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The Fall 2009 issue of esperanza, the new anxiety and depression magazine, features an interview with Maureen McCormick. As Marcia Brady, she was the popular teen with the perfect smile. But in real life, McCormick spent decades hiding dark secrets and deep sadness.

Maureen McCormick: Dropping the Act

With all her secrets out in the open, Maureen McCormick no longer has to hide behind her 'perfect smile'

November 23, 2009

Marcia, Marcia, Marcia. That famous catch phrase said it all. How wonderful to be Marcia Brady, wholesome girl next door, center of attention, object of envy to her younger sister Jan and countless girls watching her on TV.

esperanza magazine Fall 2009 CoverBut while she played the happy, popular teen on The Brady Bunch, actress Maureen McCormick's real youth was far from that sitcom world of light-hearted conflicts and innocent family antics. 

The actress was 13 when The Brady Bunch debuted on ABC in 1969, and she matured along with her character during the show's five-year run. On air, she was the darling with long blonde hair, blue eyes and a sweet smile, the "Miss Perfect" that viewers adored. Meanwhile, she hid her private struggles with anxiety, sadness, insecurity and dark family secrets.

"As a teenager, I had no idea that few people are everything they present to the outside world," she has said. "Yet there I was, hiding the reality of my life behind the unreal perfection of Marcia Brady. No one suspected the fear that gnawed at me even as I lent my voice to the chorus of Bradys singing 'It's a Sunshine Day.'"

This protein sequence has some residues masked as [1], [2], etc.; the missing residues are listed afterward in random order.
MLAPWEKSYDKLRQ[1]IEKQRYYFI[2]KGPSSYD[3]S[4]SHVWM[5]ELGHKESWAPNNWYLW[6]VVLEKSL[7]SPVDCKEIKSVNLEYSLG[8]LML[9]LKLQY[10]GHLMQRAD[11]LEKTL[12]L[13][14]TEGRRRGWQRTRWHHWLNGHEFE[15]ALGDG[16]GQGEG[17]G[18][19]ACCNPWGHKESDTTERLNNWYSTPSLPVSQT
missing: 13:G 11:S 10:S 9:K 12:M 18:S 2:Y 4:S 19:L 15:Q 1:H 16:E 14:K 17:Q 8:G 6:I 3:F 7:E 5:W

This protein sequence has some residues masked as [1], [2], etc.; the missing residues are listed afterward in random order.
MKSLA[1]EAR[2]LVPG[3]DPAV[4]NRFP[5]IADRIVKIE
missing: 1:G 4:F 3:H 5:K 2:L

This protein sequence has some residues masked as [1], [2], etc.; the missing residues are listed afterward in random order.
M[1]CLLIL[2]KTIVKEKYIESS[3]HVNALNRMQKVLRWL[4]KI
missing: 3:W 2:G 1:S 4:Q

McCormick's home life was by no means Brady-esque. Her mercurial father abused and cheated on her mother; of her three older brothers, one battled drug addictions and another was mentally challenged. Her grandmother died in a psychiatric hospital from syphilis and her mother, who contracted the disease at birth, struggled with shame her whole life. McCormick recalls that in inheriting those secrets, she took the "dread, shame and fear" for her own as well—along with the lurking belief that she, too, would go insane and end up in a mental institution.  

"So much was going on behind the fake smile," she writes in her tell-all memoir Here's the Story: Surviving Marcia Brady and Finding My True Voice (HarperCollins, 2008), now out in paperback. She goes on to recount her litany of demons: bulimia, drug addictions, paranoia and depression.

Set adrift when The Brady Bunch ended, she took up a hard-partying lifestyle in Hollywood that played havoc with her personal life and acting career…

Read the full article, "Maureen McCormick: Dropping the Act." from esperanza magazine